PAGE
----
We cannot miss the important note at the end of verse 25. Apollos only knew of John’s baptism, which means he likely did not understand believers baptism or he had not been baptized in the Holy Spirit as had happened to others previously in the Book of Acts, or perhaps both. (While some see baptism in the Holy Spirit as still separate from trusting in Christ today, others see them as occurring simultaneous now, but they were separated originally to affirm that salvation had indeed come to Samaritans and Gentiles.)
If Apollos did not know about believer’s baptism, that would have been a significant hole in his ecclesiology. Baptism is the way that new believers confess their faith in Christ and identify with Him and the church. While not being baptized would not affect a person’s salvation, this first act of obedience matters.
If Apollos had not been filled with the Holy Spirit, then all that he was doing—as good as it was—was in his own power. And we are not to serve in our power, but in God’s.
Based on what Priscilla and Aquila did for Apollos, that his weakness was the former issue, not the latter. And that takes us to the important take-away.
What Priscilla and Aquila Did For Him
Notice that Priscilla and Aquila did three key things for Apollos.
First, they didn’t settle with his impressive abilities. Many of us would likely have looked at Apollos and been fine with him as he was. We may not have even notices his deficiency. Others may have noticed it but reasoned that one weakness isn’t that bad and let it go. Still others may have noticed the weakness, been concerned about it, but have been too intimidated by Apollos to address it. Not Priscilla and Aquila though. For the good of the gospel and the good of Apollos, they didn’t settle or let Apollos settle.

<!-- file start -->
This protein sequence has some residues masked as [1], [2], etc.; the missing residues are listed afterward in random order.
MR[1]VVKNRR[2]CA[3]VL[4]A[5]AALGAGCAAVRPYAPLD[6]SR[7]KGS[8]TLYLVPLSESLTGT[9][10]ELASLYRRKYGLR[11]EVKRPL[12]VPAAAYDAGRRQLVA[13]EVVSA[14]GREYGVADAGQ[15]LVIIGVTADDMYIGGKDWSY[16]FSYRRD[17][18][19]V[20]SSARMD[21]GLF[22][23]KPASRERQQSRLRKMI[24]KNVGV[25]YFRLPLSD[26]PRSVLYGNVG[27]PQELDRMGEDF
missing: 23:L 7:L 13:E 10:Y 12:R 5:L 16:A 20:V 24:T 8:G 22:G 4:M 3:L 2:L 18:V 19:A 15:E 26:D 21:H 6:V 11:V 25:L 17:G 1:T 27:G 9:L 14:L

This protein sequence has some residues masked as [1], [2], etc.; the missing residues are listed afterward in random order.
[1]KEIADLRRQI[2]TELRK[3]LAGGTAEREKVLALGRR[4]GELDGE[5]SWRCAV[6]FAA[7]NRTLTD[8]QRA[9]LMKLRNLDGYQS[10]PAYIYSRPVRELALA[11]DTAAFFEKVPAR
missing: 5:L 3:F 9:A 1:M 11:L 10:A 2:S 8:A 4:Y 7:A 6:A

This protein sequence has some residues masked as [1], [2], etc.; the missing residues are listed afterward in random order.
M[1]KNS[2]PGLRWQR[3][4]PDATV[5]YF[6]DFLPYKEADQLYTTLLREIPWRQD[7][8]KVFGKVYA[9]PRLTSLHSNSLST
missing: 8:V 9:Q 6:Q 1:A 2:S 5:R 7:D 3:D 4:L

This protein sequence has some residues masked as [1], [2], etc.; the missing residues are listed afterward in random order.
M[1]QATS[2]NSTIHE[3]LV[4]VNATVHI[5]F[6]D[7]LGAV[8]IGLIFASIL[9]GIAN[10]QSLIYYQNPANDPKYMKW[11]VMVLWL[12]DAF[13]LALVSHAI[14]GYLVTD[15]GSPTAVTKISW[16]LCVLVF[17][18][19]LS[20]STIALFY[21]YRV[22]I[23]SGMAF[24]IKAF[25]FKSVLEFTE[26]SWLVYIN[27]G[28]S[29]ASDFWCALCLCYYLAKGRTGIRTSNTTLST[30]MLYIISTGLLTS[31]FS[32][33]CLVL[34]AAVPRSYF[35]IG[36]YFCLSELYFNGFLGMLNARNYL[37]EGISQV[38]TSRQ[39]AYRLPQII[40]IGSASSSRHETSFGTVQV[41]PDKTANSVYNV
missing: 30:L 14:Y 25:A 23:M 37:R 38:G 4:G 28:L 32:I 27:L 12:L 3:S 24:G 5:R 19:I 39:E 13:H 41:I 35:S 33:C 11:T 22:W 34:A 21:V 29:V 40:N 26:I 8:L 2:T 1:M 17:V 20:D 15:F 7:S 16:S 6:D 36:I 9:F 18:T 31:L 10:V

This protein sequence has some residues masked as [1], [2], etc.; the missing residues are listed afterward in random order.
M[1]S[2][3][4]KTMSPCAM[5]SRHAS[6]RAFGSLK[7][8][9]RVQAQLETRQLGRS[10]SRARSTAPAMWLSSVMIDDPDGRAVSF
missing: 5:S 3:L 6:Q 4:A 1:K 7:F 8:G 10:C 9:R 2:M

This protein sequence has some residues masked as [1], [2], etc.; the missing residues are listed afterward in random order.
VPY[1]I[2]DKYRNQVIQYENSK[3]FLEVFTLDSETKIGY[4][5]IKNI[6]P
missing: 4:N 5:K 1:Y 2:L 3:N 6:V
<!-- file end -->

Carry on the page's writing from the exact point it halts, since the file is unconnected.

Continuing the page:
Second, they took him aside. This is critical. They didn’t confront Apollos in public, potentially embarrassing him. They respected him enough to pull him aside where they could talk in private and as long as they needed.
Third, they explained what he lacked. This seems obvious, but it is not in how these situations often go. The tendency is to point out someone’s error and stop there. But our calling is not to show the deficiencies of others, but rather to help them grow. This is what Pricilla and Aquila did.
We see the result of this encounter in the final verse or two. Apollos continued on with an impressive ministry that served the Kingdom well. Sure, his ministry may have been solid had it not been for Pricilla and Aquila, but we know it was better because of them.
As we consider how to apply this passage, let us look in two directions. First, where are the Apolloses around us who we can encourage and strengthen? Second, how will we respond if a Pricilla and Aquila pulls us aside to pour into us?
If we want to know how we can see cities changed and wonder how the affections of idolaters can be changed, we need to preach the Word of Christ. Doing so is key … Just keep explaining and applying it—in small groups, in large groups, one-on-one, in lecture halls, in homes, under a tree in Ethiopia, or anywhere else. For hearing it really does ‘renew one’s life’ (Ps. 19:7).” — Tony MeridaTony Merida, Christ-Centered Exposition Commentary: Exalting Jesus in Acts (Nashville, TN: B&H, 2017) [Logos].
Tips for Teaching this Week’s Session
Every week, members of The Gospel Project for Kids team offer guidance to help you as you prepare to teach every session to preschoolers and kids. Listen in as we discuss:
- The big idea of the session
- Any areas of caution or requiring additional prep time
- What we hope God will do through this session
This training is available on Ministry Grid, Apple Podcasts, Spotify, Stitcher, and other podcast platforms.